Homemade Gelatin for Plant Growth (Does it Work?)

Gelatin Plant Food

Food gelatin has a long list of benefits, but one of the least known ones is for the plants in the garden. Unflavored gelatin is a workhorse for keeping plants healthy and thriving, and it should be a part of any gardener’s toolbox.

What Exactly Is Gelatin?

Pure gelatin is a tasteless compound made from collagen, a naturally occurring body protein to protect bones, skin, and other structural tissues. Manufacturers use animal collagen in the production of commercial gelatin products. Western Europe is the world’s leader in gelatin manufacturing producing nearly 40% of the supply.

Gelatin has a long history as a beauty treatment to tighten skin, but its benefits for the body go far beyond the surface level. Research has shown some improvement in conditions for people living with arthritis and osteoporosis when gelatin is added as a regular part of the diet. Athletes also use gelatin to shorten recovery time after intense workouts as the proteins in gelatin help the body repair damaged tissues.


Essential Plant Nutrients

There are 16 essential nutrients that plants need to grow at their best. These nutrients are necessary for the plant to complete its life cycle. Scientists have divided these nutrients into three main groups based on their level of need. The three groupings are primary, secondary, and micro-nutrients.

Primary Plant Nutrients

Primary nutrients are most critical to the plant’s survival: oxygen, carbon, nitrogen, hydrogen, potassium, and phosphorus. The primary nutrients provide crucial support for the plants’ enzyme function and assist with the growth of the plants’ cells.

Secondary Plant Nutrients

Secondary plant nutrients, calcium, sulfur, and magnesium, are called secondary because they are needed in smaller amounts than the primary nutrients. Secondary plant nutrients assist the plant by controlling the pH of the soil and making it more conducive to plant growth. The plant also uses calcium for increased cellular structure.

Plant Micro-nutrients

Micro-nutrients are zinc, copper, chlorine, manganese, iron, and boron. These elements assist plants’ adverse reactions to environmental stress, affecting plant growth and productivity.

How Does Gelatin Fit In With All of This?

Unflavored gelatin has served as a natural, organic fertilizer for many years, mainly due to its high nitrogen content. With nitrogen being one of the primary essential nutrients for plants, gelatin is a great way to assist your plants in meeting this vital requirement.

Nitrogen is a critical part of chlorophyll, which provides plants with their healthy green color and absorbs energy during photosynthesis to power the growth and maturity of the plant. Gelatin works well as a non-polluting, non-burning source of nitrogen.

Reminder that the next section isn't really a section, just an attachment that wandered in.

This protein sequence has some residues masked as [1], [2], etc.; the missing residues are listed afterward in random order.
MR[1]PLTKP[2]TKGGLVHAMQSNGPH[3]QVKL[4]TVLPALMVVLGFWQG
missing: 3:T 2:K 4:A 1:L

Works Well for the Beginner Gardener

One of the qualities that make gelatin so beneficial to the gardener is its “time-release” nature. Once the garden is treated with gelatin, the plants can store any nitrogen that is not currently needed until the need arises. This quality works well for new gardeners since it reduces the likelihood of irreversible damage to the plant by over-fertilization.

Careful With the Tomatoes

While unflavored gelatin works very well as a fertilizer for most plants, there are a few places where its use is not recommended. Even though fruit-bearing plants like tomatoes or strawberries will see an increase in their plant and leaf size, unfortunately, this does not translate into an increased yield. Any excess nutrients are used to increase the size of the plant, not to increase the amount of fruit.

How to Use Gelatin in the Garden

Making gelatin plant fertilizer is not difficult and can be completed in less than five minutes. It will require a quart of water, a measuring cup, a one-quart container, and an envelope of unflavored gelatin powder.

The gelatin powder can be purchased at your nearest supermarket in the baking aisle.

Begin by measuring one-fourth cup of water into the one-quart container. Next, empty the contents of the gelatin envelope into the container and stir to make sure the powder is fully dissolved. Allow the mixture to settle for one to two minutes before adding another cup of water to the mix.

Once the mixture is clear, it will be safe to add the rest of the water to the container. The fertilizer is now ready to use. This process should be repeated monthly to keep the plants healthy and strong.

There should be a noticeable difference in the plants within three to four days with less yellowing and an increased gloss on the leaves.

The fertilizer will work year-round on indoor plants and can be made in more significant amounts to fertilize outdoor gardens. Gelatin fertilizer does not absorb into the ground in cooler temperatures and is not recommended for use when the temperature is less than 50 degrees F.

Making and using your organic fertilizer will positively affect the health of your plants and the health of your environment.